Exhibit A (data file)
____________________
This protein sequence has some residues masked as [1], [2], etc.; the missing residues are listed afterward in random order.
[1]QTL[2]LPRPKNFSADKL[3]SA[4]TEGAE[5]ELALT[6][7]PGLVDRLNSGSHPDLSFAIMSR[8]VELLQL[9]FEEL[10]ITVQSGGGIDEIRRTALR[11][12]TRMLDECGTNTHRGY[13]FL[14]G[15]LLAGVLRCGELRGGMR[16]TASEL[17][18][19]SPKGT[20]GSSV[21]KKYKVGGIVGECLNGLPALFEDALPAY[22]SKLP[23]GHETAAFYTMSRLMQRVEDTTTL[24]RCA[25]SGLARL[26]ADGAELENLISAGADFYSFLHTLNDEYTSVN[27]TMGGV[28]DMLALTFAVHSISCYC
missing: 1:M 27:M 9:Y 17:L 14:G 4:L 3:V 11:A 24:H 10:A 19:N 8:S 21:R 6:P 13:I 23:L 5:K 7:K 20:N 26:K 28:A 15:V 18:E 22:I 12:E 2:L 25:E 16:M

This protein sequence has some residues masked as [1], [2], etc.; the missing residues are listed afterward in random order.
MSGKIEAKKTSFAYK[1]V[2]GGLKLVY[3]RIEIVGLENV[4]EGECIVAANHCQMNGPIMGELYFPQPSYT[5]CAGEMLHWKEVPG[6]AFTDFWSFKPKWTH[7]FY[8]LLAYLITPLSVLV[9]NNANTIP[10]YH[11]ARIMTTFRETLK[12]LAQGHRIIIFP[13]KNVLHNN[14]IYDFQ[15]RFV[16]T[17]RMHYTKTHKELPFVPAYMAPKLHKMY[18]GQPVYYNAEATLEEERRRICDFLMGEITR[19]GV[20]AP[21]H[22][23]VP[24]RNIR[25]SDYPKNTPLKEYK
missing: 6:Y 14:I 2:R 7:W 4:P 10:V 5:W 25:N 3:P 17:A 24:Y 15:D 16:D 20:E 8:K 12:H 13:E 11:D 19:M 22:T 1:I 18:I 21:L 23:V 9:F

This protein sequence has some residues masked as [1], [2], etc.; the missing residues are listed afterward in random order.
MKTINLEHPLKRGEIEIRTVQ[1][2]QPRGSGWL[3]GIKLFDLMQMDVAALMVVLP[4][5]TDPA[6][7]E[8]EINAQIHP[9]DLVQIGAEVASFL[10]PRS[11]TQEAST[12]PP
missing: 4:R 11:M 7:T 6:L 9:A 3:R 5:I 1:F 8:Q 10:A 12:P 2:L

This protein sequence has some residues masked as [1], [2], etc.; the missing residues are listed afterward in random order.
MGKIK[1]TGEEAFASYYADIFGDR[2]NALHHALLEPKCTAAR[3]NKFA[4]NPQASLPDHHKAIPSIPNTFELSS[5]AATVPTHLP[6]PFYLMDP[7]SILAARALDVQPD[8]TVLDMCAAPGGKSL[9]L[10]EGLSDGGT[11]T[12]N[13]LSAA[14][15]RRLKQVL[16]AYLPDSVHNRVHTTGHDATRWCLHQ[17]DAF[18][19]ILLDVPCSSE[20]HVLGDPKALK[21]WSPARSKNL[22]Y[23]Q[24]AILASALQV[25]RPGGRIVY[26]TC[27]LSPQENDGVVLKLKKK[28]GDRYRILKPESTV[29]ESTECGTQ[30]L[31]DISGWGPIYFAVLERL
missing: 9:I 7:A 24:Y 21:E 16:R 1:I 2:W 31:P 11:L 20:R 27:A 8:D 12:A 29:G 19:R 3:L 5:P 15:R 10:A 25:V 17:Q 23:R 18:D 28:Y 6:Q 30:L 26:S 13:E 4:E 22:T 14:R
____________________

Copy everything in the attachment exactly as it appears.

This protein sequence has some residues masked as [1], [2], etc.; the missing residues are listed afterward in random order.
[1]QTL[2]LPRPKNFSADKL[3]SA[4]TEGAE[5]ELALT[6][7]PGLVDRLNSGSHPDLSFAIMSR[8]VELLQL[9]FEEL[10]ITVQSGGGIDEIRRTALR[11][12]TRMLDECGTNTHRGY[13]FL[14]G[15]LLAGVLRCGELRGGMR[16]TASEL[17][18][19]SPKGT[20]GSSV[21]KKYKVGGIVGECLNGLPALFEDALPAY[22]SKLP[23]GHETAAFYTMSRLMQRVEDTTTL[24]RCA[25]SGLARL[26]ADGAELENLISAGADFYSFLHTLNDEYTSVN[27]TMGGV[28]DMLALTFAVHSISCYC
missing: 1:M 27:M 9:Y 17:L 14:G 4:L 3:V 11:A 24:H 10:A 19:N 8:S 21:R 6:P 13:I 23:L 5:K 7:K 20:N 26:K 28:A 15:V 18:E 22:I 12:E 2:L 25:E 16:M

This protein sequence has some residues masked as [1], [2], etc.; the missing residues are listed afterward in random order.
MSGKIEAKKTSFAYK[1]V[2]GGLKLVY[3]RIEIVGLENV[4]EGECIVAANHCQMNGPIMGELYFPQPSYT[5]CAGEMLHWKEVPG[6]AFTDFWSFKPKWTH[7]FY[8]LLAYLITPLSVLV[9]NNANTIP[10]YH[11]ARIMTTFRETLK[12]LAQGHRIIIFP[13]KNVLHNN[14]IYDFQ[15]RFV[16]T[17]RMHYTKTHKELPFVPAYMAPKLHKMY[18]GQPVYYNAEATLEEERRRICDFLMGEITR[19]GV[20]AP[21]H[22][23]VP[24]RNIR[25]SDYPKNTPLKEYK
missing: 6:Y 14:I 2:R 7:W 4:P 10:V 5:W 25:N 3:P 17:A 24:Y 15:D 16:D 20:E 8:K 12:H 13:E 11:D 19:M 22:T 1:I 18:I 21:L 23:V 9:F

This protein sequence has some residues masked as [1], [2], etc.; the missing residues are listed afterward in random order.
MKTINLEHPLKRGEIEIRTVQ[1][2]QPRGSGWL[3]GIKLFDLMQMDVAALMVVLP[4][5]TDPA[6][7]E[8]EINAQIHP[9]DLVQIGAEVASFL[10]PRS[11]TQEAST[12]PP
missing: 4:R 11:M 7:T 6:L 9:A 3:R 5:I 1:F 8:Q 10:A 12:P 2:L

This protein sequence has some residues masked as [1], [2], etc.; the missing residues are listed afterward in random order.
MGKIK[1]TGEEAFASYYADIFGDR[2]NALHHALLEPKCTAAR[3]NKFA[4]NPQASLPDHHKAIPSIPNTFELSS[5]AATVPTHLP[6]PFYLMDP[7]SILAARALDVQPD[8]TVLDMCAAPGGKSL[9]L[10]EGLSDGGT[11]T[12]N[13]LSAA[14][15]RRLKQVL[16]AYLPDSVHNRVHTTGHDATRWCLHQ[17]DAF[18][19]ILLDVPCSSE[20]HVLGDPKALK[21]WSPARSKNL[22]Y[23]Q[24]AILASALQV[25]RPGGRIVY[26]TC[27]LSPQENDGVVLKLKKK[28]GDRYRILKPESTV[29]ESTECGTQ[30]L[31]DISGWGPIYFAVLERL
missing: 9:I 7:A 24:Y 21:E 16:R 1:I 2:W 31:P 11:L 20:R 27:A 8:D 12:A 29:G 19:R 3:L 5:P 15:R 10:A 25:V 17:Q 23:R 18:D 28:Y 6:Q 30:L 26:S 13:E 4:E 22:T 14:R